The MCPS presentation about LGBTQ books provided several examples of potential complaints from parents and community members and how MCPS staff should respond. MCPS previously insisted in a statement to Fox News Digital that the LGBTQ readings are not mandatory and that they will not be scheduled for use until families are notified. However, the presentation included a guide on “Responding to Caregivers/Community Questions,” and two of the example questions included, “Why can’t I opt out of this…” and “Can I keep my child home…,” and neither of the example answers to those questions said that families can opt out.
In fact, if a parent asks why they “can’t” opt their children out of the readings like they can with sexual health-related topics, MCPS staff are advised to explain that the readings are about “diversity” not anatomy, according to the presentation.
“During Family Health & Life, we are learning about scientific topics like biology, anatomy, puberty and reproduction,” the sample response states. “In these picture books and discussions, students are learning about the diversity of identities that exist in the world and in our classroom; we are not getting into any of the scientific specifics. This is similar to when we’re learning about different races, ethnicities and religions which are other social identities commonly talked about in school. All children and their families deserve to see themselves and their families positively represented in our school community.”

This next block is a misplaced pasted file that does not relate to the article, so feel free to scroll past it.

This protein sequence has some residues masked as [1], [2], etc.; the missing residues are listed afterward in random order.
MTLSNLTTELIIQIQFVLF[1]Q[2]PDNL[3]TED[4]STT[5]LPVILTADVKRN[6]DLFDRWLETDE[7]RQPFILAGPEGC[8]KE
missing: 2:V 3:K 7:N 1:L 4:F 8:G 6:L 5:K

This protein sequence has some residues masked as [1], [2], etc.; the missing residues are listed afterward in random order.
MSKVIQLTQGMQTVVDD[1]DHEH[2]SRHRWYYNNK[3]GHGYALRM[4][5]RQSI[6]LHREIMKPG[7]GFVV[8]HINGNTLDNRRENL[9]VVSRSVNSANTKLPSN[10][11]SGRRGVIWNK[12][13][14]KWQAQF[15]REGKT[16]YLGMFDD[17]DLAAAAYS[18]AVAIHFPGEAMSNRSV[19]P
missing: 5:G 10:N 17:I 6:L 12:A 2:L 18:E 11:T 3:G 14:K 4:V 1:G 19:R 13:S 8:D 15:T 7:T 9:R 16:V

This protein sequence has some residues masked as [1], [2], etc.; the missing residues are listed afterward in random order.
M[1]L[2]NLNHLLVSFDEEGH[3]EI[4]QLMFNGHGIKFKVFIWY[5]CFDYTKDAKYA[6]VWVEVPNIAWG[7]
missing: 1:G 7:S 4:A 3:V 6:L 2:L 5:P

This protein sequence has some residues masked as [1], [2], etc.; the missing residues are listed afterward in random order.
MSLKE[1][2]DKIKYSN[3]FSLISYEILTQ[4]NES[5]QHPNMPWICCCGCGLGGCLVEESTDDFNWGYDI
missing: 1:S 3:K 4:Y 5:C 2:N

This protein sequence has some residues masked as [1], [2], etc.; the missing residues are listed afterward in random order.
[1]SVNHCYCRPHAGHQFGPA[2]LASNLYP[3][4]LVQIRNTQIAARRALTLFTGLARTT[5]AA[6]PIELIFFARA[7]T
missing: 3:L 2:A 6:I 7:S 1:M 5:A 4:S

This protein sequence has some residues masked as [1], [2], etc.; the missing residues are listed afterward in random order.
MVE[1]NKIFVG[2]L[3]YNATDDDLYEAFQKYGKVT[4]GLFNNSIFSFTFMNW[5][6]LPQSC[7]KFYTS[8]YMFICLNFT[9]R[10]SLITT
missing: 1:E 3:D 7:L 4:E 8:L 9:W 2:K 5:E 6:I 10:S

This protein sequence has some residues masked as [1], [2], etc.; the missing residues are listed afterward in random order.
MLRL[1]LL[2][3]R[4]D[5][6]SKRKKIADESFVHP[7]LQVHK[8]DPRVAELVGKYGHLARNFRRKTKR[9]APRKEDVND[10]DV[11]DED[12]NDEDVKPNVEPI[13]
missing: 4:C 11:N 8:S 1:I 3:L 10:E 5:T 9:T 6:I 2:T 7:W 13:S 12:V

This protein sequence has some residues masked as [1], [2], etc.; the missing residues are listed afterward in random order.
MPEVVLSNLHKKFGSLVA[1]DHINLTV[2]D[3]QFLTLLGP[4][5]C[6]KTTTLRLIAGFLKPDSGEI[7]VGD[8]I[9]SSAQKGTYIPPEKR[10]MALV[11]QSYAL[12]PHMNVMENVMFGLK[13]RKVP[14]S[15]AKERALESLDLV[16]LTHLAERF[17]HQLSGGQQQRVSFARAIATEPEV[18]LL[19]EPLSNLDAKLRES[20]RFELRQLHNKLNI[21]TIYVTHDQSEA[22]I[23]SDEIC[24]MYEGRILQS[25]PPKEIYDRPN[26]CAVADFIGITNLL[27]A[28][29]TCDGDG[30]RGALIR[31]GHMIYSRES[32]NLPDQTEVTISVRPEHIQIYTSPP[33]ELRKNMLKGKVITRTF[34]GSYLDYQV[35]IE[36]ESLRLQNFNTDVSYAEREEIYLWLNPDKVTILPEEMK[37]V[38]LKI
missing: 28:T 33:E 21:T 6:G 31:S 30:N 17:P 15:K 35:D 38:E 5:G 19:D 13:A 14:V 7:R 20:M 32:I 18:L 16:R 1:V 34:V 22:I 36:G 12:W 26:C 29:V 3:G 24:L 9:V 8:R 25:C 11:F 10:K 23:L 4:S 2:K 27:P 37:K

If a parent asks whether they can keep their child home during the LGBTQ readings, MCPS faculty are advised to explain that no effort will be made to persuade a child from holding certain beliefs.
“While there are no planned, explicit lessons related to gender and sexuality, students will see these identities embedded throughout,” the sample response states. “For students for whom some of these identities are new, questions and conversations might organically happen. Inclusive curricula support a student’s ability to empathize, connect, and collaborate with a diverse group of peers, and encourage respect for all. No child who does not agree with or understand another student’s, gender, identity or expression, or their sexuality identity is asked to change how they feel about it.”
MCPS previously told Fox News Digital that “these books are a way to actualize the policy and guidelines and have undergone a rigorous evaluation process. All the content within them is age and developmentally-appropriate.”
“MCPS is committed to ensuring all students and their families see themselves in the curriculum to cultivate an inclusive and welcoming learning environment,” the school district continued. “These books are not mandatory. These books are on the approved list of supplemental materials schools will have access to that align with our goal of providing more inclusive texts and resources in support of curriculum standards. As is our standard practice, these materials are not scheduled for use until system-wide communication has been sent to families.”